It sounds like someone tried to replace the FPC connector before. The plastic of the connector and the epoxy on components on the board around the FPC connector will blacken and turn sooty if overheated, eg. with a hot air station. Replacing the FPC and LCD may be required to fix it, but you may have other issues as well. The most likely one that would be caused by a short is a dead backlight circuit - very, very, very common on Mini 1s and 2s. That would cause it to seem like the screen is dead but careful examination in the dark would find that the LCD is on but extremely dim (no backlight). So check that first just in case the FPC isn't the problem. Repairing that is much easier than the FPC replacement.
FPC replacement really requires some sort of optical magnification to ensure the pins are lined up properly, and then to be able to check that each pin is soldered to the pad. The procedure is basically:
1. Disconnect the battery! If the backlight circuit isn't damaged already it will be with the slightest wrong move. Disconnecting the battery prevents this.
2. Add generous amounts of a good electronics flux around the old FPC connector, but try to keep it away from other components to avoid lifting them.
3. Use aluminum or copper foil tape as a heat reflector on other components, exposing only the FPC. You can find aluminum foil tape at any hardware store that sells metal ducting.
4. Heat with a hot air gun set at around 260-300C while lifting up the FPC connector. Use a small nozzle and moderate airflow to avoid overheating the board or desoldering other components. Use sharp tweezers or an X-acto type knife to lift the FPC.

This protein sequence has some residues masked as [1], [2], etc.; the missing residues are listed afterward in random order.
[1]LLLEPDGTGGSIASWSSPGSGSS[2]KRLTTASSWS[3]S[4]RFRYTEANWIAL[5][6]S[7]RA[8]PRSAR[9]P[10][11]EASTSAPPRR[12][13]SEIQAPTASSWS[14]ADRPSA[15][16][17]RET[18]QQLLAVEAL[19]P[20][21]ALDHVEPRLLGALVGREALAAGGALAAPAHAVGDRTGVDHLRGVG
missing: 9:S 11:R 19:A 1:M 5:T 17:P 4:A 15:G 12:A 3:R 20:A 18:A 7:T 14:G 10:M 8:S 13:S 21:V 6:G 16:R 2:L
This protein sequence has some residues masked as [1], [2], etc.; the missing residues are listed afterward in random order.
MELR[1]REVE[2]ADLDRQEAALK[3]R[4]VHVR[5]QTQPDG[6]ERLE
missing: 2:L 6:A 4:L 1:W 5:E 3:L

5. Clean the pads until they're spotless using new flux (regularly cleaned off with isopropyl alcohol) and desoldering braid.
6. This is the tricky part. You need the new FPC to sit flush with the board so that all pins will make contact, but you also need solder on the pads obviously. There are 2 ways of doing this. The "correct" way (I say "correct" because it's how it's done at factory) is to use solder paste applied carefully in small amounts on the pads. The suspended solder balls in the paste will allow the FPC to sit pretty tight to the board when placed. Then you heat and once the paste hits the melting point surface tension will pull the solder to the pins and the pads. The other option is to carefully apply as-close-to-equal-as-possible amounts of solder to each pad, verifying that the quantities are the same under a microscope or similar. You don't need much. Once it's looking good apply a very thin amount of flux, align the FPC, and heat the solder while using tweezers or similar to keep a slight amount downward pressure on the FPC. Once the solder melts the FPC pins will drop down to the PCB.